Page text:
Supporting the Arts in Western Massachusetts and Beyond

May 19, 2008

Beethoven's Missa Solemnis

Hartford Symphony, Bushnell
May 16 and 17, 2008
May 16, 2008
By Donna Bailey-Thompson

During the concert preview of Beethoven’s monumental Missa Solemnis, Music Director Edward Cumming was moved to remark that it is the single most difficult score he has ever and may ever conduct. That well may be true but with baton in hand, he conducted the assemblage – the full Hartford Symphony, four soloists, and in tandem with Music Director Richard Coffee the 150+ voices of the Hartford Chorale and CONCORA – with a disciplined passion for the demands of the music’s exalted moods. Mouthing the Latin words, exuding love of the score, Cumming belied any difficulty inherent in conducting this complicated, multi-faceted work.

The Mass in D Major, Opus 123, "Missa Solemnis" is a Mass set to music – Kyrie, Gloria, Credo, Sanctus, Agnus Dei – and requires soloists to perform seemingly impossible vocal gymnastics. The distinctive voices of soprano Inna Dukach, mezzo soprano Janine Hawley, tenor Steven Tharp, and bass Kevin Deas were reverent, supplicatory, solemn, joyous, earning heightened appreciation for the wondrous dexterity of the human voice. At times, the chorus sopranos sustained notes that trailed away like a bell: reverberations disappeared into nothingness.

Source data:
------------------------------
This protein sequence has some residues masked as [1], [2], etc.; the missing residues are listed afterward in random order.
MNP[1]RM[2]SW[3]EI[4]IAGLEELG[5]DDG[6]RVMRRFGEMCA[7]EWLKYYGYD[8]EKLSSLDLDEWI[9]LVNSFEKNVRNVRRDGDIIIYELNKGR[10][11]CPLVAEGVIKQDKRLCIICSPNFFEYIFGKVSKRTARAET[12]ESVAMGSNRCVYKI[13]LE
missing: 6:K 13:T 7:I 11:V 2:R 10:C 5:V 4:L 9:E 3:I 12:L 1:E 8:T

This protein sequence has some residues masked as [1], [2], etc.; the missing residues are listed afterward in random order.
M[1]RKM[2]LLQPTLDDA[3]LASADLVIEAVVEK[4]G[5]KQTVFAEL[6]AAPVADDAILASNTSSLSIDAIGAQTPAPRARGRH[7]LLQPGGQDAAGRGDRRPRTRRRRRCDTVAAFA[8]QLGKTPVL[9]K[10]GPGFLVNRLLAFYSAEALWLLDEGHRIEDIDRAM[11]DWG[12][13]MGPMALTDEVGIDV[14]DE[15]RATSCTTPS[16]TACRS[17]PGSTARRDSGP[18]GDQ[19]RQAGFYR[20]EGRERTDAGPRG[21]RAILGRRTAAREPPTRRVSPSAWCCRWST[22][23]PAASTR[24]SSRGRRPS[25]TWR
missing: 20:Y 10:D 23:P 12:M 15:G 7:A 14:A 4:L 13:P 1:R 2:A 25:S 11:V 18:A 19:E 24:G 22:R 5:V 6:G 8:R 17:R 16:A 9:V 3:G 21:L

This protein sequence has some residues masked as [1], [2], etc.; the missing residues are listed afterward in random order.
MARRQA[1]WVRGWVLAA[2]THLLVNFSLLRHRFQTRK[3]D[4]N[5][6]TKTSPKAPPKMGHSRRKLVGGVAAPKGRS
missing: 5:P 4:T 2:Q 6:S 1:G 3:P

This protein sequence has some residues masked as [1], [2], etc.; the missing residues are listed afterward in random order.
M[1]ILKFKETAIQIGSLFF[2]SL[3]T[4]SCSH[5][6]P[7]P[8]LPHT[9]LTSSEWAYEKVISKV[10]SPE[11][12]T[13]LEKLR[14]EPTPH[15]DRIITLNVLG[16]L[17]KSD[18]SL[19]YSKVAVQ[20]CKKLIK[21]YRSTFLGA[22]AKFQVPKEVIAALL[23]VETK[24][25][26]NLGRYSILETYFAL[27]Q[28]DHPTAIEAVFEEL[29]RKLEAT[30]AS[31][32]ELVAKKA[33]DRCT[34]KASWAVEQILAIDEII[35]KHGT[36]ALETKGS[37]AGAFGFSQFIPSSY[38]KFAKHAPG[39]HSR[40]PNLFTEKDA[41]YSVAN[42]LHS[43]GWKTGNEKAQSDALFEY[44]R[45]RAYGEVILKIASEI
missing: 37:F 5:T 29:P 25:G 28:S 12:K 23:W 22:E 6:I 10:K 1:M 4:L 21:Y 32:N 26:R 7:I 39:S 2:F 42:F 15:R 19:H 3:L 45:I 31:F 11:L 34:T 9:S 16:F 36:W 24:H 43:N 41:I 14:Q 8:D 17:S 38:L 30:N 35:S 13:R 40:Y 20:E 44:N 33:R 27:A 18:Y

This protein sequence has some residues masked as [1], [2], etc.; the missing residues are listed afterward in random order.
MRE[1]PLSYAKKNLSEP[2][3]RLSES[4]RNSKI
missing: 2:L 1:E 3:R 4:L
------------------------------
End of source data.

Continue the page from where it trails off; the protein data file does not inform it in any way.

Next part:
The combined sounds of singing voices and musical instruments, including organ and percussion, enveloped the audience with the brilliance of Beethoven’s genius – variances of harmony, tempo, and subtle surprises that appealed to the soul and the mind. During the Credo, Beethoven acclaimed his admiration of Handel, his favorite composer, by incorporating into the score slightly tweaked phrases from The Messiah. In the Sanctus, there was "Hosanna in the highest," and during the Agnus Dei, "For He will live forever and ever!" Composed during his last years, Beethoven (1770-1827) considered the challenging Missa Solemnis his greatest musical accomplishment. He imbued the notes with his evolving spiritual belief, his awe of and deep love for God.

With the entreaty, "Grant us peace," the final concert of the 2007-08 Masterworks Series came to a hushed conclusion. Within a few moments, the audience was on its feet applauding and cheering, blessing the musicians with multiple curtain calls.